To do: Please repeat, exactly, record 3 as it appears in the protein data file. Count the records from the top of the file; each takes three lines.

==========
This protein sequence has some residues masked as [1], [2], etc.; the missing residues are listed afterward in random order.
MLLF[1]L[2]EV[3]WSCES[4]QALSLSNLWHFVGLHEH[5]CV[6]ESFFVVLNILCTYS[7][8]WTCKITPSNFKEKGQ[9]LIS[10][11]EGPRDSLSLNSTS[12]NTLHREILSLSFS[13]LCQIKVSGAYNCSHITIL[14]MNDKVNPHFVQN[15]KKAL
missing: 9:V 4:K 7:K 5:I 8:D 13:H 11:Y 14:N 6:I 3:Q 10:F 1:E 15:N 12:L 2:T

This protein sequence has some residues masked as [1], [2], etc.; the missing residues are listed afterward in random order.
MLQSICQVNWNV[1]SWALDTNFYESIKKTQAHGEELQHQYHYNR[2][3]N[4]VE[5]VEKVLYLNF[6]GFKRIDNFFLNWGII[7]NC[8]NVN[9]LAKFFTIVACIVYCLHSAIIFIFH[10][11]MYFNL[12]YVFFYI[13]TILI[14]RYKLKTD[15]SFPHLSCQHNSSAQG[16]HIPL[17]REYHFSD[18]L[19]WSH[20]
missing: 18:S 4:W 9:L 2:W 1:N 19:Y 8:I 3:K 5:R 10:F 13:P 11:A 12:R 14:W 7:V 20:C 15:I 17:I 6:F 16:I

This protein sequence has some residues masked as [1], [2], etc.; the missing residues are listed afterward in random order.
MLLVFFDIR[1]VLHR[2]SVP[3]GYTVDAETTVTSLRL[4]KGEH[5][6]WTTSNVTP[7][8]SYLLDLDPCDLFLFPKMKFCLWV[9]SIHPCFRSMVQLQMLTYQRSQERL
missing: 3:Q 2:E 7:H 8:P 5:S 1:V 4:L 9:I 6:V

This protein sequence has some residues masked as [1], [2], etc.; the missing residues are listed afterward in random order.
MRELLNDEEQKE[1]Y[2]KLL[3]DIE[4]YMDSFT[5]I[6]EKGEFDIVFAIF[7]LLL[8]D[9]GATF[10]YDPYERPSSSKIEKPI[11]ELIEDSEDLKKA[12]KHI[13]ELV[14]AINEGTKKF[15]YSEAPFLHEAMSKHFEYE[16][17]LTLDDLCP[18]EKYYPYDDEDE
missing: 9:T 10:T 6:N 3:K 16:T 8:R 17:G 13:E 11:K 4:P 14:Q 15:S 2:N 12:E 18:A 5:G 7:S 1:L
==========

This protein sequence has some residues masked as [1], [2], etc.; the missing residues are listed afterward in random order.
MLLVFFDIR[1]VLHR[2]SVP[3]GYTVDAETTVTSLRL[4]KGEH[5][6]WTTSNVTP[7][8]SYLLDLDPCDLFLFPKMKFCLWV[9]SIHPCFRSMVQLQMLTYQRSQERL
missing: 3:Q 2:E 7:H 8:P 5:S 1:V 4:L 9:I 6:V